Cruz agreed with Fiorina on the issue of reforming the tax code, saying, "There are more words in the IRS tax code then there are in the Bible." Cruz discussed his plan to abolish the IRS, claiming every income group will see double digit income growth if his plan was put in place. Cruz also said he would abolish the Department of Energy, among five programs that would be removed in a plan that would save the government $500 billion dollars, according to the Texas senator.
Paul and Rubio squared off when it came to the intersection of economics and defense spending. Paul argued Rubio is liberal in his values when it comes to increasing military spending, while Rubio called the Kentucky senator a "committed isolationist" and said he knows the world is a safer place when America has the strongest international military.
Trump agreed that "we have no choice" when it comes to building up the military, "so that nobody messes with us." He also said that he'd rather do smaller deals with each country in the Trans-Pacific Partnership or have no trade deal at all, saying the current agreement allows China to abuse the U.S. through currency manipulation, which he says is not included in the nearly 6,000-page document outlining the partnership.
Carson said Obama's decision to keep special ops in Syria and troops in Afghanistan is better than not having them there at all. "Our goal is to destroy them before they destroy us," Carson said, referring to the Islamic State group, also known as ISIS. Bush agreed with Carson when asked what the biggest problem facing the U.S. is, saying it's "Islamic terrorism."
Trump suggested terrorists caused the Russian airplane crash on Oct. 31 that killed all 224 passengers and crew members, although that has yet to be confirmed by U.S. or Russian investigators.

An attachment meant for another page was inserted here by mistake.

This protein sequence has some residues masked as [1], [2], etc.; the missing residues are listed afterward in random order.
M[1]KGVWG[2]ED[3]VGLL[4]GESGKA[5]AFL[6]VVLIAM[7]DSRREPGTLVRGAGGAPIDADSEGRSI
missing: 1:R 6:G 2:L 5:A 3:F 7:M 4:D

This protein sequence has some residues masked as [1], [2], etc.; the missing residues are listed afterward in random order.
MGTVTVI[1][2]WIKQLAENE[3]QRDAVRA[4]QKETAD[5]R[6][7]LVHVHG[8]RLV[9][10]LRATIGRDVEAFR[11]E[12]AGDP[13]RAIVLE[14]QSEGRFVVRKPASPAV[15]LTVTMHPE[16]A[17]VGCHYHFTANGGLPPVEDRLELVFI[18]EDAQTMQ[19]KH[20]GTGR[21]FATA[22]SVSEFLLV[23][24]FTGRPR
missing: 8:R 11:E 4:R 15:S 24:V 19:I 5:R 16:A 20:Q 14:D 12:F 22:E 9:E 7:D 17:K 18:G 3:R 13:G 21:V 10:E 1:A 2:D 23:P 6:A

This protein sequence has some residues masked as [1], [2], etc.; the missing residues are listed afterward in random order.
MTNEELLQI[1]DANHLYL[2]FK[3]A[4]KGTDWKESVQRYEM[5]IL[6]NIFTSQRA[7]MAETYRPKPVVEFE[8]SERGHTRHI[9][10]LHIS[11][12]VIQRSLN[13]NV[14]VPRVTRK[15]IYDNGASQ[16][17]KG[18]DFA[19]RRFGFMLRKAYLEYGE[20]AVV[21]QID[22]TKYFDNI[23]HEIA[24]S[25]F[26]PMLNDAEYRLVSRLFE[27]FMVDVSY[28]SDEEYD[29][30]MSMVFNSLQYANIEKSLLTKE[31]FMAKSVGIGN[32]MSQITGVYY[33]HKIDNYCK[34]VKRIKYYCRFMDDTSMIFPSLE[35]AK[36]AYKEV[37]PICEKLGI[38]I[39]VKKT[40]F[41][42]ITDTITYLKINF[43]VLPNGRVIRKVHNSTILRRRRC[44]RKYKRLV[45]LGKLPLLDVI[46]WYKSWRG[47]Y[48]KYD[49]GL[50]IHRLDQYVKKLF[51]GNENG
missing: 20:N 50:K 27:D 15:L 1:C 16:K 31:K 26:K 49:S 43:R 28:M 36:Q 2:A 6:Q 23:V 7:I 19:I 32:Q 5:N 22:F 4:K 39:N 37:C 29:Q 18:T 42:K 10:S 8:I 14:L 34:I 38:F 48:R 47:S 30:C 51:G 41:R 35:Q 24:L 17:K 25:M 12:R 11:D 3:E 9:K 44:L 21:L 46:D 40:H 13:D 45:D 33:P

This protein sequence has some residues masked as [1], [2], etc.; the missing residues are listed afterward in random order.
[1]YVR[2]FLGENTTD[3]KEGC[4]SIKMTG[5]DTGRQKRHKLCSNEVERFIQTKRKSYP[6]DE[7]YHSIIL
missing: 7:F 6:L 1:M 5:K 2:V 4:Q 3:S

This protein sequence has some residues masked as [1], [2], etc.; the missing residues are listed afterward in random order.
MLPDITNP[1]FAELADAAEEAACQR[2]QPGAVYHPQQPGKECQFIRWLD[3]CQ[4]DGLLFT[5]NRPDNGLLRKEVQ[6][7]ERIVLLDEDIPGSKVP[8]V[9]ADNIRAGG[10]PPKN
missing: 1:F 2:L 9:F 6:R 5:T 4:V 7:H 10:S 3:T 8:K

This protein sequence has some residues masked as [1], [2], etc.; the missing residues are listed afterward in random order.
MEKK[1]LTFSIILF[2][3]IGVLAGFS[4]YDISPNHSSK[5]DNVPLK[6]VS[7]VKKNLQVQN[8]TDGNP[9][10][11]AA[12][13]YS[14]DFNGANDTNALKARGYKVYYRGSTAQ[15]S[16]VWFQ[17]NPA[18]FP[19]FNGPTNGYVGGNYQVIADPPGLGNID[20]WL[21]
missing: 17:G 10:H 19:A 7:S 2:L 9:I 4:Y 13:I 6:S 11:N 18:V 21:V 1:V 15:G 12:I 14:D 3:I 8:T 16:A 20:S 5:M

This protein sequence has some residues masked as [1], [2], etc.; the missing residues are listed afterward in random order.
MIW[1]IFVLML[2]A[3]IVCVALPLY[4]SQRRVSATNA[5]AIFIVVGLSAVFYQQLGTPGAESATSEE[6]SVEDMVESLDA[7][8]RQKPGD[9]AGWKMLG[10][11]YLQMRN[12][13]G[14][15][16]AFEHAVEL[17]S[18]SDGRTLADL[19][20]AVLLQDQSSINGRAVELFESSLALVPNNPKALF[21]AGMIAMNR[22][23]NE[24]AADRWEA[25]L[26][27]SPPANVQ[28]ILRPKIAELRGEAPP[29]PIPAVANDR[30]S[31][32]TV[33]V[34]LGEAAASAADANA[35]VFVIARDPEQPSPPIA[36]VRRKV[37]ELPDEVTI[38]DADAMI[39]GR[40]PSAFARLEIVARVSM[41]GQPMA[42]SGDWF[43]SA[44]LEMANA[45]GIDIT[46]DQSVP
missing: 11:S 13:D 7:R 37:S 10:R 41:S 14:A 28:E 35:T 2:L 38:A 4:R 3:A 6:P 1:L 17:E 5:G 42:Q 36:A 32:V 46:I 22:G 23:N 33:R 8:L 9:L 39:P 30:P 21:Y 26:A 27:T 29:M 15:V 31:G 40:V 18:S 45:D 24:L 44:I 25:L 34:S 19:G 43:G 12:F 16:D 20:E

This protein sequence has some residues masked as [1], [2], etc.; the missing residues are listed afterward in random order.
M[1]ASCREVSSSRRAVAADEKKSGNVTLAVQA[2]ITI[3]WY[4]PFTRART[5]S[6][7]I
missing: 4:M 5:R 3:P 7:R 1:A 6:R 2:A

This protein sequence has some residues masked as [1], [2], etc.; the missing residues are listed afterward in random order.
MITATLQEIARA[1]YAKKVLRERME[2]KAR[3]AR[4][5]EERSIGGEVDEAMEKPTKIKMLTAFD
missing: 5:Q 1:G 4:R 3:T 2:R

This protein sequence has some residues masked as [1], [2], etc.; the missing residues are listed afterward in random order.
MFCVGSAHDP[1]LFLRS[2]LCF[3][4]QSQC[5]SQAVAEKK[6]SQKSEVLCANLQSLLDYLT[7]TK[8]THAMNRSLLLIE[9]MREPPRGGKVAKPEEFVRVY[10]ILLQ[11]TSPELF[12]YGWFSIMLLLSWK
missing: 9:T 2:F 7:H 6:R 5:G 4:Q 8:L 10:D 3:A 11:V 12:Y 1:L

Candidates then discussed U.S. relations with Russia. Rubio called Russian President Vladimir Putin "a gangster" and said Obama doesn't seem to have any strategy with handling the nation.
The audience at the debate booed when moderator Bartiromo noted former Secretary of State Hillary Clinton has more experience in government and a more extensive political career than most of the candidates standing on the stage.
Rubio claimed under his leadership, the Democratic party would "be the party of the past, and we would be the party of the 21st century." Cruz also said international conflict has increased under Clinton's leadership. "All right I think it's fair to say you're not fans of Hillary Clinton's resume," Cavuto said.
"We are not," Trump replied.
When it came to closing statements, Paul was up first, telling viewers he was the "only fiscal conservative on this stage." Kasich then said he worries what the lives of his grandchildren will be like if Clinton is elected president, and said Republicans must win this election.
Fiorina agreed, saying if Clinton is president, "the rich will get richer, the poor will get poorer ... we must beat Hillary Clinton, Carly Fiorina can beat Hillary Clinton." Carson said there is something great about America that shouldn't be taken by political correctness, and Trump noted he is self-funding his campaign. The business magnate also said Clinton "is the worst secretary of state in this country" and said the Republican party needs to beat Clinton in the general election.
Each candidate said they would be able to beat the democratic front-runner in the general election.